Today’s topic of discussion is proposed by Cassie:
You wrote about transfer to other relationships in a previous blog. After months and months of thinking what to do, I have just ended one after a considerable time for many reasons. It took strength and courage to choose being alone. My limerence is still with me. You say in the latest piece, purposeful living will help with future relationships. In this way, transfers might be avoided do you think?
I mentioned transference as one of the strategies for getting rid of limerence – specifically, for an LO that you don’t want to be limerent for. The reasoning behind the idea is that finding a new LO to dominate your internal world is a reliable way to displace your original, problematic LO, and free yourself from that obsession.
But, there’s an apparent contradiction at the heart of this argument, which Tennov identified in her original description of limerence. It’s there in the list of symptoms:
Inability to react limerently to more than one person at a time
So, what gives? How can transference work, if you can only be limerent for one person at a time? And, more pertinent to Cassie’s question, is transference even desirable? Is it better avoided?
This is a scenario where I can’t speak from experience, having never attempted the tranference strategy, because I was married and wanted limerence to go away. Not to be refocused onto a new person.
Transference is a viable strategy, but only really works for a particular set of circumstances:
- The limerent is single and looking for romance
- The original LO is unavailable or incompatible
- The connection between limerent and LO has not advanced to an emotional affair
The thinking here is that the limerent is open to the good vibes of euphoria, wants to find an LO who is compatible, and is free to jump in wholeheartedly if their feelings are reciprocated. This is the setup where transference would be a good outcome.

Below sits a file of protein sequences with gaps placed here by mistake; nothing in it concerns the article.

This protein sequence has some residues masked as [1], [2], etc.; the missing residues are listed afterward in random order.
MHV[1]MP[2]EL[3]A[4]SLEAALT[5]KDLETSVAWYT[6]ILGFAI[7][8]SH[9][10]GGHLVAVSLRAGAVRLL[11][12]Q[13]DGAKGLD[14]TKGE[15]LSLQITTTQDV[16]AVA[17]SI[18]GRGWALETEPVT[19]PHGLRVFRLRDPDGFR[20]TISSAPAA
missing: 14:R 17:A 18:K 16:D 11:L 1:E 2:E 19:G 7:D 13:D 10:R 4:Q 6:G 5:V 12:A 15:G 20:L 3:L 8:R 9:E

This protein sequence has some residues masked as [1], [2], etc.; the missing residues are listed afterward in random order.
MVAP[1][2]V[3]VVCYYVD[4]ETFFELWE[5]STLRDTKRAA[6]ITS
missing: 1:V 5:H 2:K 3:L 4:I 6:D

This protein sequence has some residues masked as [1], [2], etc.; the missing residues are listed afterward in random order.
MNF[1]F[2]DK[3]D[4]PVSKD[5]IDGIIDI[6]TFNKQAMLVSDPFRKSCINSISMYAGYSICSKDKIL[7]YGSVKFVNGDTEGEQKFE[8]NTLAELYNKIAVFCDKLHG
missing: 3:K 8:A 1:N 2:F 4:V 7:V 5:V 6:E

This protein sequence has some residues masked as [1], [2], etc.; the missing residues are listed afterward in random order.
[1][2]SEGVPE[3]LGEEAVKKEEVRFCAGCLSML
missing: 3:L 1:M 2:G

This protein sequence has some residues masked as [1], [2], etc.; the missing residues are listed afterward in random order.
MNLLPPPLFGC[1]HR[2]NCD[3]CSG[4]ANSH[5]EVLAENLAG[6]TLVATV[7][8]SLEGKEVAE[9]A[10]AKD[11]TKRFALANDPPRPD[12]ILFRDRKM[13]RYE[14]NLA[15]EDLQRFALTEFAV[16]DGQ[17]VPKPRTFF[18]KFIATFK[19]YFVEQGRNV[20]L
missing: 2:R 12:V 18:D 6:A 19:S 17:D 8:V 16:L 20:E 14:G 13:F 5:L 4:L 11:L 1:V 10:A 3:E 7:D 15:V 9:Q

Even with that Goldilocks set of circumstances, though, there is still the problem of Tennov’s assertion that limerence is for one person at a time. How true is that?
I’m speculating here, but my experience is that it’s still possible to sense the glimmer, even when actively limerent for someone else. It’s weaker, it’s overpowered by the glamour of the LO, but that strange sense of potency still exists – it’s not extinguished entirely, even when limerence is strong.
If you do make the purposeful decision to detach from an unhealthy LO, and want to find a new, healthy LO, then being attuned to the glimmer can be an important starting point. Transference depends on kindling that glimmer for a new LO, as a way of stealing fuel from the old LO.
The excitement of early limerence can be a more fluid time, emotionally, than the established addiction of a deep connection to a longer-term LO. There is a chance for redirecting that exuberant energy onto someone more suitable.
So, that’s when transference is feasible and productive, but what about Cassie’s other questions? When is transference a destructive choice?
First, as in Cassie’s case, if unhealthy limerence has taken a lot out of you emotionally and physically, then absolutely, choosing to stay single is a purposeful decision. Throwing yourself back into the emotional turmoil of limerence is likely to be counterproductive to recovery.
A second scenario is if you find yourself repeatedly becoming limerent for dodgy LOs. Then, transference from one dodgy candidate to another is hardly progress. If a dysfunctional dynamic is what excites your limerence circuits, then you either have to resign yourself to a life of exhilarating agony, or resolve to change your approach to romance, and try prioritising affectional bonding over limerent thrills.
Transference can work well if the conditions are right, but may be a bad choice in others. Cassie asks whether purposeful living can allow a transfer to be avoided – the answer is certainly yes, but more importantly, purposeful living can allow you to make an informed decision about how your own experiences can help you decide which is the best choice. Should you swear off limerence, or find an alternative LO?
So, those are my thoughts. Question for the coffeehouse patrons: have you ever used transference for good or ill as a strategy for beating unwanted limerence?